Social Media

Once you have your website and your branding sorted, it’s time to look at the social media platforms.

Have a good think about where your clients are hanging out. For example, if you’re a coach or a service provider, you may find that LinkedIn is the right place for you. However, if you have a product that you’re looking to get many eyes on, and market creatively, Instagram and TikTok, may be your platforms of choice.

Once you’ve chosen the channels that are right for you, you then need to look at creating content that’s going to be useful to your audience and that they’ll engage with.

It can be tempting to post any old thing to get a lot of likes and hits, but likes and hits don’t pay the bills, so you’ll need to craft your content to your business. That’s not to say you can’t chuck the odd meme or personal post on there, but 90% of your posts should be about your customers’ pain points, their blind spots and how you can absolutely help them to achieve what they’re looking for.

Set up a mailing list.

Mailing lists are the holy grail of marketing because the people who have signed up to them have done so, wanting to hear from you. They’re literally asking for you to send them more information. Given that it can take up to 27 touch points (and sometimes more) for people to decide to work with you, having them on your mailing list and sending a regular, preferably weekly, email, is a great way of nailing those touch points.

In the early days you may not have many people on your mailing list. Send the emails anyway. It will help you to develop your tone of voice, you’ll learn how to write content people engage with, and it helps set a weekly pattern for both you, and your clients.

People can only sign up to your mailing list if they know about it. So make sure you’re shouting about it, across Social Media, at least twice a week; that you make it easy for people to find the link to sign up (personally, I like to mix it up in both, stories and grid posts), and have a subscribe form or button on your website.

Run a challenge.

These are often done on Facebook as the group settings make it perfect for your challengees to interact, but you can look at other platforms to run them on, too. Challenges are usually run over 5 days. They tackle an area which is a bit of a blind spot for your clients - for example, I run a website challenge twice a year to help people to plan a website build or see how they can improve an existing website.

Challenges are a brilliant way of helping people get an idea of what it would be like to work with you, as well as solving a pain point for them. You’ll also be able to get them onto your mailing list through the challenge and then you can keep in touch with them afterwards.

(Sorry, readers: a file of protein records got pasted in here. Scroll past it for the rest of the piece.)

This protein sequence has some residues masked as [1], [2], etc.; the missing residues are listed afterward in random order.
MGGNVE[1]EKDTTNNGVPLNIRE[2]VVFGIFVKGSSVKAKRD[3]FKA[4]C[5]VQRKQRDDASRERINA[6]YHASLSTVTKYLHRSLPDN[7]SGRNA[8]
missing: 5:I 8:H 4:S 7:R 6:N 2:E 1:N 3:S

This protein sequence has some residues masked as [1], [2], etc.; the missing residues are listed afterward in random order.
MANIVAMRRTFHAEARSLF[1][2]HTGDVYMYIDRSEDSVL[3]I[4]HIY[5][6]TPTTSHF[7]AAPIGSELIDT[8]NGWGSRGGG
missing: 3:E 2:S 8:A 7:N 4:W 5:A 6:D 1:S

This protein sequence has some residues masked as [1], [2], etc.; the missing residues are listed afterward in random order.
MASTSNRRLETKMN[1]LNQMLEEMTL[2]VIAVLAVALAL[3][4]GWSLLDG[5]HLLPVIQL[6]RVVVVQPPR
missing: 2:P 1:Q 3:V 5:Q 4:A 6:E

Having run a lot of challenges over the years, my advice is to keep each day’s task short and uncomplicated. My challenges are run over 5 days, it takes less than 3 minutes to watch the video of what the task will be and less than 20 minutes for my challengees, to complete it. The feedback is always that people love that they learn something quickly and build on that learning each day. These people also often convert into customers.

Host a workshop.

This is different to running a challenge as it tends to be live, over the course of an hour or less (I like to make them about 45 minutes so people can learn what they need, ask some questions, then get on with their day). Workshops are a great way to share your expertise, position yourself as an industry authority and give people a glimpse into what working with you may be like. A workshop should always offer a lot of value to your potential customers and you may like to offer them the recording of the session once it’s over.

Make sure you focus on just one topic for the workshop, don’t try to give too much information on too many different subjects or you’ll leave your audience feeling overwhelmed and confused.

Hosting a workshop can feel a little daunting as you need people to be online, live at the time you’re presenting. It can feel like a popularity contest but I encourage you to push on through. The more you do them, the more practice you’ll get and over time, more people will attend. It’s ok to run a workshop with just 4 or 5 people on it. They’ll get lots of 1:1 time with you during the question and answer sessions and you’ll learn what works and what doesn’t.

As always, people can only find out about these workshops if you advertise them so make sure you advertise them regularly in the lead up to them and don’t run them too often, or people will get complacent. If in doubt, I recommend you run them no more than once every quarter.

Create a podcast.

Podcasts are becoming more and more popular these days, and you’re listening to right now! They are a brilliant way of getting your content across to your ideal clients. They can take quite a lot of work to set up, but once you’re there it’s relatively easy to record your content and publish it to those who would like to listen. A podcast is a great way of showing people that you are an authority in your industry. It’s brilliant for breaking down industry terms and letting people experience what it could be like to engage your services for their business.